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There are two baths located in the southern part of Fin Garden, which was originally designed and quartered off for the Safavid Shah Abbas I (1571-1629).
The smaller one is a Safavid (1501-1736) building and the larger one was built by the Qajars (1785-1925). The small bath, which was built along with the original structures of the Garden, was used by servants and the larger bath, which was built by Fath-Ali Shah Qajar (1772-1834), was used by nobles.
Both baths have a changing room (sarbineh), and a hot chamber (garm khaneh), hot water pool (khazineh) and fountain (howz).
The walls of the larger bath have been insulated with sand and quicklime and have detailed stucco reliefs along with turquoise and Persian blue tilework. The bath has several interconnected chambers and a labyrinth of passageways.
The importance of Fin Bath is because it is where nationalist hero Amir Kabir (1807- 1852) was assassinated.
Ami Kabir’s father worked as a cook for Mirza Abul-Qasim Farahani (1779-1835), a Qajar Prime Minister. Farahani, who recognized Amir Kabir’s intelligence, allowed him to receive an education along with his own children. This later paved the way for Amir Kabir to join government service. Despite his common origins, he quickly rose to power.
Amir Kabir, who served as a prime minister under Nasser-al Din Shah (1831-1896) from 1848 to 1851, is remembered as a modernizer who instituted significant change in many areas, most notably in the fields of education and administration.
One of the many great acts of Amir Kabir was establishing Dar ul-Funun school in Tehran, which is considered the first modern institution of higher education in the country. Many parts of the institute were later merged into the newly established Tehran University. The school’s graduates were among the most influential figures in modern Iranian history and included names such as royal painter Mohammad Khan Ghaffari (Kamal-ol-Molk), journalist and political activist Jahangir-Khan Sur-e-Esrafil (1874-1908), novelist Sadeq Hedayat (1903-1951), and Pahlavi Prime Minister Ali Amini (1905-1992).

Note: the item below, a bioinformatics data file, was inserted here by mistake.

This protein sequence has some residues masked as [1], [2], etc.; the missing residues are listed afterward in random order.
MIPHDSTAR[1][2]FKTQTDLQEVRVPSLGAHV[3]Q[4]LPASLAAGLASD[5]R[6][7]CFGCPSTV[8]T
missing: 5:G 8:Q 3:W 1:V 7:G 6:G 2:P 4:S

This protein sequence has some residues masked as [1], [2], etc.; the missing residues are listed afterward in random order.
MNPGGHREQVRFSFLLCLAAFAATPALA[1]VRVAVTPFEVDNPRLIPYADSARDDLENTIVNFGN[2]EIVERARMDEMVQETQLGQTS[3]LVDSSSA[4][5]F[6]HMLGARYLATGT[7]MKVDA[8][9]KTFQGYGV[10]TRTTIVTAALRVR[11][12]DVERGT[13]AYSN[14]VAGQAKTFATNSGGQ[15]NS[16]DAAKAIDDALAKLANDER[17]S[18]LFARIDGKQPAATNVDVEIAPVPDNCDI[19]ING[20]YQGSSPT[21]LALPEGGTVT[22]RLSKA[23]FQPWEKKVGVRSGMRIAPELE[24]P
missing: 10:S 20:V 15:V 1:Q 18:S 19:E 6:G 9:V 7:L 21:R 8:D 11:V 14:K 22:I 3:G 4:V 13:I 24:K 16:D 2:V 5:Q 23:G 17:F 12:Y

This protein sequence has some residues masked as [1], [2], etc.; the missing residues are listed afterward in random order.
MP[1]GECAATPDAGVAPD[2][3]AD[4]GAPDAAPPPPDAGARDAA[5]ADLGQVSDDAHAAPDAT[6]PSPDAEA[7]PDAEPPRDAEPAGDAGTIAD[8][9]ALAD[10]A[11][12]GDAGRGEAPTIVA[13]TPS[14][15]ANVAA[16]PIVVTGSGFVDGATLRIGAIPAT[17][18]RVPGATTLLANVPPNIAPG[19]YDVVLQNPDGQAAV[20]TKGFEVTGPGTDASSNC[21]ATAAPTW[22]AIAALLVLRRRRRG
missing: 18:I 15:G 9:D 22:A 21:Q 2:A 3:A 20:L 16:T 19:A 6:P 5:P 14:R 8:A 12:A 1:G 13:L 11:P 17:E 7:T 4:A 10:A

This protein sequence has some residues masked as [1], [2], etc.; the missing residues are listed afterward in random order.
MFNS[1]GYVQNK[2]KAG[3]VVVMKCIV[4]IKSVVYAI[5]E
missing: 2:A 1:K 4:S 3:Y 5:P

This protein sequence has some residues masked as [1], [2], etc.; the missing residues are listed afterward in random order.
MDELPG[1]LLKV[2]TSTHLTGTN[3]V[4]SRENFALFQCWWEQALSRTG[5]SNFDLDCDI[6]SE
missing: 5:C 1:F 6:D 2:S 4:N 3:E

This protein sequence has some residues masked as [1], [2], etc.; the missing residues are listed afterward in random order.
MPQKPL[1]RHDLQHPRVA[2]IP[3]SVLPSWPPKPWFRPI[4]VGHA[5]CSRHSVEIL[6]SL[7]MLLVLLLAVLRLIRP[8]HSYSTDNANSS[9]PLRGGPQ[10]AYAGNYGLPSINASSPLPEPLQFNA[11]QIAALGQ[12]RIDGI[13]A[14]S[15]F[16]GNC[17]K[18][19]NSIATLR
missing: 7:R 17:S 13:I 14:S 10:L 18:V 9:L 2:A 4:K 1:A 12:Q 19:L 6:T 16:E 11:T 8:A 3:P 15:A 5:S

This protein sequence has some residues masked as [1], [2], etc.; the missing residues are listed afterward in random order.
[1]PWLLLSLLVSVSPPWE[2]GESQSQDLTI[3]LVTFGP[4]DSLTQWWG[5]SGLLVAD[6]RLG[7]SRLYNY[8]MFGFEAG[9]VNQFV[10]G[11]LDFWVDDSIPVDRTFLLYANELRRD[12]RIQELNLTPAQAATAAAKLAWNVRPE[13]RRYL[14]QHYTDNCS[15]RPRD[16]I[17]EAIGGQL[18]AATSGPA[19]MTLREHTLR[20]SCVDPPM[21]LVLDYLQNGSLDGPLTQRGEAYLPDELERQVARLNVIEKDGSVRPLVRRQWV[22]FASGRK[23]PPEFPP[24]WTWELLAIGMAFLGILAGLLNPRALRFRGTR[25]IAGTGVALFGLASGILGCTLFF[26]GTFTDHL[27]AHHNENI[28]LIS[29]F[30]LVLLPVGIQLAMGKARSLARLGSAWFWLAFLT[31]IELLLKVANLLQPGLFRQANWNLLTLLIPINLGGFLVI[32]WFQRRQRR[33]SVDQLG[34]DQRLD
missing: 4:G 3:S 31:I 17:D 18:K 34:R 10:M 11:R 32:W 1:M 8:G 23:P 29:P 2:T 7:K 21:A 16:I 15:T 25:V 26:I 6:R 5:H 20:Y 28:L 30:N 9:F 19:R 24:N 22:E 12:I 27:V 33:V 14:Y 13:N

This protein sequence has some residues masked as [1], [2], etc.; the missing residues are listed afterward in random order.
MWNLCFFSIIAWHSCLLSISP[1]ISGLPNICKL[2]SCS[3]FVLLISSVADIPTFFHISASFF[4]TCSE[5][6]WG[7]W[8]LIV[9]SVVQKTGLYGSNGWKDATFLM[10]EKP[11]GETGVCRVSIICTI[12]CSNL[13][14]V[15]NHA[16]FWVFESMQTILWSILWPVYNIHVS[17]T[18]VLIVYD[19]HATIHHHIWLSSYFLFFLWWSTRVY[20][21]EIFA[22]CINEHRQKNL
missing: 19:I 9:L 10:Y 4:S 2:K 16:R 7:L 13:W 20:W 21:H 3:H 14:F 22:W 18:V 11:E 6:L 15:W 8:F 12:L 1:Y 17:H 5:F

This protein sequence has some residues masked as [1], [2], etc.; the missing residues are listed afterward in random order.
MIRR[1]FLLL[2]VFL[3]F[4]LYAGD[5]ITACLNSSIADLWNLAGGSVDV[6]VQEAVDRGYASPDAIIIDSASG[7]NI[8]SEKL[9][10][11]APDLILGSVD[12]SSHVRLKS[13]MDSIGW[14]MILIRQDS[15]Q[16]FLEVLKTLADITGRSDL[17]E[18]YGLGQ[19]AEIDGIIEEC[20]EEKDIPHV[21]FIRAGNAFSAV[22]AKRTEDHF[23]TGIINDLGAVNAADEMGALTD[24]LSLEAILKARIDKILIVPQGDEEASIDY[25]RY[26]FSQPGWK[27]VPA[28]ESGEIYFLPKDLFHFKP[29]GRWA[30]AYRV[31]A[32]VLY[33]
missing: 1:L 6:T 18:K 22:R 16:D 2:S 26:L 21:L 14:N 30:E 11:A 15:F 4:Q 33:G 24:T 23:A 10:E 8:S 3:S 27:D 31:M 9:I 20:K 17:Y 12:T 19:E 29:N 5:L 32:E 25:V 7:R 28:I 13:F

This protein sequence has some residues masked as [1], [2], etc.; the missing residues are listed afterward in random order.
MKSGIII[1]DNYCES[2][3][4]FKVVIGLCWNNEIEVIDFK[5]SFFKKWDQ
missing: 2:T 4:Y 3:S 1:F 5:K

Amir Kabir’s national popularity and financial reforms, which largely affected courtiers and provoked their hatred and enmity, resulted in the formation of a coalition spearheaded by the Queen Mother, who held great influence over a young Nasser-al Din Shah. Amir Kabir was subsequently demoted to Army Chief and through the efforts of the Queen Mother exiled to Kashan where he was kept in isolation in Fin Garden. Only six weeks after his exile, Amir Kabir was assassinated upon an order by Nasser-al Din Shah in Fin Bath in 1852.
Today, this bathhouse attracts numerous visitors, who come to see its beautiful design and the place where the first reformer in Iranian History drew his last breath.